Speaking of Faith with Krista Tippett
Friday, June 19, 2009, 4:03 PM
Joe Carter and the Legacy of the African-American Spiritual
I once met an American tourist who went to Siberia — and was peppered with questions about Joe Carter. Joe had made one of his riveting educational presentations about the African-American spiritual there, and had indelibly impressed his audience. His would forever be the glorious face they put on all people and things American. Joe's presence — his voice, his spirit, and his life — made the world a more generous place.
And I love hearing Joe's voice and sending it out into the world again — resurrection by radio. This program was special from the first. We sat in a spacious chamber where orchestras record — Joe and his pianist and I. And as we talked about the spirituals, Joe periodically stood up and sang to illustrate his points. We enjoyed ourselves immensely, and that enjoyment is audible in the final production.
It was revelatory to take this staple of American culture, as the spiritual has become — musical lines we can sing without thinking — and ask questions of it. It was painful to be reminded, foundationally, that this music had its genesis in slavery. Anonymous bards authored the body of work of some 5,000 songs that we know as the spiritual. Each song typically expresses a single sentiment or message, often born of grief.
These melodies and words, as Joe helped me understand, convey a sophisticated theology of suffering. It is a theology that leans into suffering — and in surrender, transforms and rises above it, if only in moments. Such moments are nurturing and sustaining. Human beings across the world have experienced this directly through hearing and singing the spirituals, generations later and in radically different contexts.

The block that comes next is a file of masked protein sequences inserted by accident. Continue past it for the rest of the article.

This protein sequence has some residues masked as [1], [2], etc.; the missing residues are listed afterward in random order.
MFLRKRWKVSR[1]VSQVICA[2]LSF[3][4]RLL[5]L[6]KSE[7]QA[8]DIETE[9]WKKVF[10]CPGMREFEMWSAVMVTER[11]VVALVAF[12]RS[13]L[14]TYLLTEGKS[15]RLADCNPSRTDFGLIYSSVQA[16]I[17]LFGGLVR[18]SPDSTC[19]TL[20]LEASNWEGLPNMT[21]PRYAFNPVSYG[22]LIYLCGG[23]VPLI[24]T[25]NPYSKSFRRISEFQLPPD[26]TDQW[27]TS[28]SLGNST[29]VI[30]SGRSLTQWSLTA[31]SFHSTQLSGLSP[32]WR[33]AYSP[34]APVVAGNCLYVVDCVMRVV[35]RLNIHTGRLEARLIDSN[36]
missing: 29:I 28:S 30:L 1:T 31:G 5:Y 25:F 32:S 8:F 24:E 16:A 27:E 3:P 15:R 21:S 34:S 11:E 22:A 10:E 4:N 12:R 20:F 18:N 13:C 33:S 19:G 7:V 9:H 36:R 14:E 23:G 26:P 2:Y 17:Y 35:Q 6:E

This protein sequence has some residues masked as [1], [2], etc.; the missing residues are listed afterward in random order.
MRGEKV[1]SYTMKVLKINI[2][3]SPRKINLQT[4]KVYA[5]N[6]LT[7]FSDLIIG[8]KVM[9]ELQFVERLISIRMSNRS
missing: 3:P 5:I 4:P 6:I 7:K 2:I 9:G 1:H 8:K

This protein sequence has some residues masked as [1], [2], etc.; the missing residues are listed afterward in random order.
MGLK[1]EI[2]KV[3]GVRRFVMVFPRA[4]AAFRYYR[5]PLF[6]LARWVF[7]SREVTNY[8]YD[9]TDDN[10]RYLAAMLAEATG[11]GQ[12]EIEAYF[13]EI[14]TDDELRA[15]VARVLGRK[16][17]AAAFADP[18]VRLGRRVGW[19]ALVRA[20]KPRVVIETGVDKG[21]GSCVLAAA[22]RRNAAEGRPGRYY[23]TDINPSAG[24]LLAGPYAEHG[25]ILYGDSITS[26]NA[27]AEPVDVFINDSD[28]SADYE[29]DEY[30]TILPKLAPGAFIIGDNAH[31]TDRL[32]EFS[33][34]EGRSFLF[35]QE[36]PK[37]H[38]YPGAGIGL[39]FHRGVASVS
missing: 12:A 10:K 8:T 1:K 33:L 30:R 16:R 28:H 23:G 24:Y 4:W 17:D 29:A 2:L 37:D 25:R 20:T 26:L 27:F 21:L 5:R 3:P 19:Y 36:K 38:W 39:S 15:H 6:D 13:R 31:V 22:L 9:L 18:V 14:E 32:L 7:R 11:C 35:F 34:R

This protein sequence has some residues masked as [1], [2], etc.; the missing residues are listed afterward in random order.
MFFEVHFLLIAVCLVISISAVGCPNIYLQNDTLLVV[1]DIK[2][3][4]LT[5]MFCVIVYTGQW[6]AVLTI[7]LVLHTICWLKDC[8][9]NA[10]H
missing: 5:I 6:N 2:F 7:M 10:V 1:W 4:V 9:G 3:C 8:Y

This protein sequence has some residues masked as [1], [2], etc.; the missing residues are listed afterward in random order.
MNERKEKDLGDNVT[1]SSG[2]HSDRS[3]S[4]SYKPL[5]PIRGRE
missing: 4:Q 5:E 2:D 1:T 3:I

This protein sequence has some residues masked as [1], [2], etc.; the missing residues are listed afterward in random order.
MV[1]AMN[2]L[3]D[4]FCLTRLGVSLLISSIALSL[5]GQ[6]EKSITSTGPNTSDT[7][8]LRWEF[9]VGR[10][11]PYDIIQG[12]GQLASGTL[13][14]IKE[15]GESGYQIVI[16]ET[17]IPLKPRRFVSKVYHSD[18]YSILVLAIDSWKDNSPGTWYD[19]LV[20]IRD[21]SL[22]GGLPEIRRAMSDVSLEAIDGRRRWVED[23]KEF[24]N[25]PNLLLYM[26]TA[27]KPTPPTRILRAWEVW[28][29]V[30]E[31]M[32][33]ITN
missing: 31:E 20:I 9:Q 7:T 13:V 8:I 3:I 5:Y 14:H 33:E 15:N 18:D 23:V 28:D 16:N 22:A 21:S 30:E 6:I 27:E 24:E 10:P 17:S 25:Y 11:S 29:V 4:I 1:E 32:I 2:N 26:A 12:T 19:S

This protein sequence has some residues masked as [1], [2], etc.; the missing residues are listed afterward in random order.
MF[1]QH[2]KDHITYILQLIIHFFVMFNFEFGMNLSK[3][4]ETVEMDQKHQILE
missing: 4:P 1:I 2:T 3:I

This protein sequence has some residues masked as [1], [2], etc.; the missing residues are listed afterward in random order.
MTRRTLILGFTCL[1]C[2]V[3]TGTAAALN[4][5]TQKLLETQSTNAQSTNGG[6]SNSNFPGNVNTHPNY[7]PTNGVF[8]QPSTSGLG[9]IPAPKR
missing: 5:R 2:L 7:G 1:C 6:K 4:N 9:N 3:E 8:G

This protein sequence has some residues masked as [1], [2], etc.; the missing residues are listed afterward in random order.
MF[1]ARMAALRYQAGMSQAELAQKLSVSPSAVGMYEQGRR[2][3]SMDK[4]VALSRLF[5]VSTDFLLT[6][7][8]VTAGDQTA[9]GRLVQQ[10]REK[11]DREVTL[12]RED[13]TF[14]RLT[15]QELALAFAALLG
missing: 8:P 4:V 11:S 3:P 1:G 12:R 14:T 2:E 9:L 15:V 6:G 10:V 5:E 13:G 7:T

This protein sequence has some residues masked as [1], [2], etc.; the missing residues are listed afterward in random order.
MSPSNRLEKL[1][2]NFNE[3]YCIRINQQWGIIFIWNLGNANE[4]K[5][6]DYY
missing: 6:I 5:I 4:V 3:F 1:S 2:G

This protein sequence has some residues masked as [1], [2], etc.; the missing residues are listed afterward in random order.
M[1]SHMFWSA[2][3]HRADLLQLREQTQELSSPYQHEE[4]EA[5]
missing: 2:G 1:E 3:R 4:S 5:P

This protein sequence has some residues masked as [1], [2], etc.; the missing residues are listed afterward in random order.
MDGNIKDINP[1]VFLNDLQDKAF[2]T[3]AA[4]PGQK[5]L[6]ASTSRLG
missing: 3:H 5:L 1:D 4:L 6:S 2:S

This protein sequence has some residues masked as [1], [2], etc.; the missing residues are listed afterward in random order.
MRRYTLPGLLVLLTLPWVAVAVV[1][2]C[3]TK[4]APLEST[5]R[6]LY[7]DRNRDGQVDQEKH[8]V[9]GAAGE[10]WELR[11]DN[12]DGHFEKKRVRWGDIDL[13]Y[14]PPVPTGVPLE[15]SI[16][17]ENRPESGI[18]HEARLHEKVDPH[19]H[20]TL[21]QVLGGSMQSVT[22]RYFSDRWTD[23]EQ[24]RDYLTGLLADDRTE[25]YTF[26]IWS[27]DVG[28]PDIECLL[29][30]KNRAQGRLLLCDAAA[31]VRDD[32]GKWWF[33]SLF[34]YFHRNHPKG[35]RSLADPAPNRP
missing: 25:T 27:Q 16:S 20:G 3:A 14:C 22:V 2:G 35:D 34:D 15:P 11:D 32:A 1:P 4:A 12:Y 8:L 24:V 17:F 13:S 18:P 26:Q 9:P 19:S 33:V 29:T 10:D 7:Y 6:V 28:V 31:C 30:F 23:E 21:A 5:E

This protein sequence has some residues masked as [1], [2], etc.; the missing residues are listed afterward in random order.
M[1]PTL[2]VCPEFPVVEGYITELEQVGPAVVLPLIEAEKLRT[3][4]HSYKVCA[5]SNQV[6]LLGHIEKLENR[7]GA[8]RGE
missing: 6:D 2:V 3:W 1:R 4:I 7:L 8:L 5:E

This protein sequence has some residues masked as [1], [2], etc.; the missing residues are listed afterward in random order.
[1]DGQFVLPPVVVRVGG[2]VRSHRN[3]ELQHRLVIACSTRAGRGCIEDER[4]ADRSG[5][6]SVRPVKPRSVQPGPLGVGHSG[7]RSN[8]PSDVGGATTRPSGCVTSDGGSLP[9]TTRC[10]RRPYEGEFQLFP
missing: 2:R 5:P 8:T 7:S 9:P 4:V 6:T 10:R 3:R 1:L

"The thing we find," Joe said, "is that in the midst of all of the most horrible pain, some of these powerful individuals lived transcendent, shining lives. They were able to be loving and forgiving in the midst of it all. Mammy was taking care of master's baby. She could have smothered that child. But she loved the child like it was her own child, because there was something in her faith that said, 'You're supposed to be loving, you're supposed to be kind, you're supposed to be forgiving — and there's no excuse if you're not…' The ancestors knew that the worst kind of bondage is that which takes place on the inside. And when we look back to the slavery days we were bound, but it was the master who was really the slave. And I think some of us understand that now."
I asked Joe whether he — himself a grandson of slaves — couldn't reasonably begrudge the way in which white Americans have appropriated the spiritual, embraced it as their own. But that question was mine, not his. In Siberia and Africa and Wales, he says, these songs speak directly to the human will to survive precisely when the worst has happened. They have become symbolic of a universal yearning for freedom — "that part of us all which says, 'I will not be defeated.'" We rebroadcast this hour in celebration of Joe Carter's gifts of wisdom and music that echo vitally beyond his death.
I Recommend Reading:
The Books of American Negro Spirituals
by James Weldon Johnson
Joe Carter brought a battered, treasured early volume of this work with him to our interview. There is a 2002 combined volume of the two seminal collections of sheet music, history, and commentary that Johnson published in 1925 and 1926. They remain among the most significant reference resources ever compiled on this musical genre. Johnson's prefaces are elegant and moving. Chapters are devoted to the most significant known spirituals. "As the years go by and I understand more about this music and its origin," Johnson writes, "the miracle of its production strikes me with increasing wonder."